Flashback Identity immortalizes culture

Arts Correspondent

AN old adage suggests that only those who well document their history lives forever. Their lives will be relived through their readers as they turn through the pages.

This is the genius behind “Flashback Identity” a book that was penned by Swedish based cultural activist and musician Makandire Chezhira Chikutu a.k.a ManLuckerz.

It may not be a typical page turner or a creative masterpiece but the book is definitely genius in immortalizing culture.

“Flashback Identity” chronicles different local culture, their origination, development and even commercialization.

It touches well on religion, its importance in both the pre and post-colonial eras discussing the relevance of African traditional religion in today’s society.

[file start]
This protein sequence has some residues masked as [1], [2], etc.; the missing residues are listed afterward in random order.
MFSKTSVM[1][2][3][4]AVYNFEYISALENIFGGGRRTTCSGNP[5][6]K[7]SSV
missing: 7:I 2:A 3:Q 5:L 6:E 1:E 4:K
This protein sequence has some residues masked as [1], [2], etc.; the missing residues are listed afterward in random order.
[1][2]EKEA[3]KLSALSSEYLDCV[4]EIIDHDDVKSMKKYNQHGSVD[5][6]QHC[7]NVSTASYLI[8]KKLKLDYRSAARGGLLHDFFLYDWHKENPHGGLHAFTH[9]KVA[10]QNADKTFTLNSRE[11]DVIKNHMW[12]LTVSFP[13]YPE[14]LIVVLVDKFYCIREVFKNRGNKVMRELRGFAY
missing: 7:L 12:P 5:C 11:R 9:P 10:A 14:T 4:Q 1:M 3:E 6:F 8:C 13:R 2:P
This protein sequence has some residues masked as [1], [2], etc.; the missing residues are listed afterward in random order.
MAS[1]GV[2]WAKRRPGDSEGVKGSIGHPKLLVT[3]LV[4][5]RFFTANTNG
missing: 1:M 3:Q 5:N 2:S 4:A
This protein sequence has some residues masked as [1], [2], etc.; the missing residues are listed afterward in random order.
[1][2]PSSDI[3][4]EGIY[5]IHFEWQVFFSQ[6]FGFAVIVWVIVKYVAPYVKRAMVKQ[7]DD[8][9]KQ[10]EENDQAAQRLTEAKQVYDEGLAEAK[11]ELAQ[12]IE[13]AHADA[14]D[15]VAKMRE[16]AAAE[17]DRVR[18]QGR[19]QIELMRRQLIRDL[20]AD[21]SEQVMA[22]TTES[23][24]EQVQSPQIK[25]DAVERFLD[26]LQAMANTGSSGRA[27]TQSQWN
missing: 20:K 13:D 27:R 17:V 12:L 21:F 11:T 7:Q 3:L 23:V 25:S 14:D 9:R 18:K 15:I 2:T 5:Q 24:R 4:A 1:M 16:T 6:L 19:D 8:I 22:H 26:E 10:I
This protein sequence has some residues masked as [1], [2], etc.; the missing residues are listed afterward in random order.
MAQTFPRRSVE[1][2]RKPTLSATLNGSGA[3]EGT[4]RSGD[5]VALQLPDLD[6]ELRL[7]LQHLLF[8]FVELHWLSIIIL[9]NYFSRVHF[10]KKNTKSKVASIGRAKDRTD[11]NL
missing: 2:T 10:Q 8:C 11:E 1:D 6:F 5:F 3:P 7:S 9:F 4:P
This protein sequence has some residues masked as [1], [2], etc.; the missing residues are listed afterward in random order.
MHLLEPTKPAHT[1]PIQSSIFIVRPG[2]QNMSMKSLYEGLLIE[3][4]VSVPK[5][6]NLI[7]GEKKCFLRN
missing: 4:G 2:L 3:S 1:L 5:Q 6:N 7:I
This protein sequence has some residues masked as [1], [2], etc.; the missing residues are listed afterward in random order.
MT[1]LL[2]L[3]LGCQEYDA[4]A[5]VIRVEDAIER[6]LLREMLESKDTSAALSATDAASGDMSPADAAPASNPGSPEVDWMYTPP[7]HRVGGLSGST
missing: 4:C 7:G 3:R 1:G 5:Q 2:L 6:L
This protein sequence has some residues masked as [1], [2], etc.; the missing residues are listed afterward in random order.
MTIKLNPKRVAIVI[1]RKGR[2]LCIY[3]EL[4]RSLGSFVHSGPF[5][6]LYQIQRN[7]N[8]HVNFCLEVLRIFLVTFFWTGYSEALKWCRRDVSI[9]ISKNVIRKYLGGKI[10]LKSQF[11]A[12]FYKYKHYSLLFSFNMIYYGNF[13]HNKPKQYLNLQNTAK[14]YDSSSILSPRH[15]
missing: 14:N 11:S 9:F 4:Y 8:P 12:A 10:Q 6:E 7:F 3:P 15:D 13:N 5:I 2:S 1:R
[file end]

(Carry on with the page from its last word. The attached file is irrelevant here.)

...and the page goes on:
“Flashback Identity” manages to discuss the different traditional dances including Jerusarema Mbende, Muchongoyo, Mhande, Shangara, Dinhe, and Mbakumba, well narrating their origination, the different Shona dialects that mostly practice them and their significance.

The book is well researched and is well deserving to be part of education curriculum in both conventional and art schools.

In narrating his family history, ManLuckerz manages to not only immortalize himself and the local culture but also musicians who came before him.

It’s sad that celebrated musicians do not usually publish their biographies save for a few individuals.

“Flashback Identity” also serves as a reminder to musicians and art practitioners still leaving that they need to document their lives for the benefit of those who come after them.

Artistes should be encouraged a culture of documenting their lives and career experiences so as to preserve their heritage.

Well-done ManLuckerz in leading the way.

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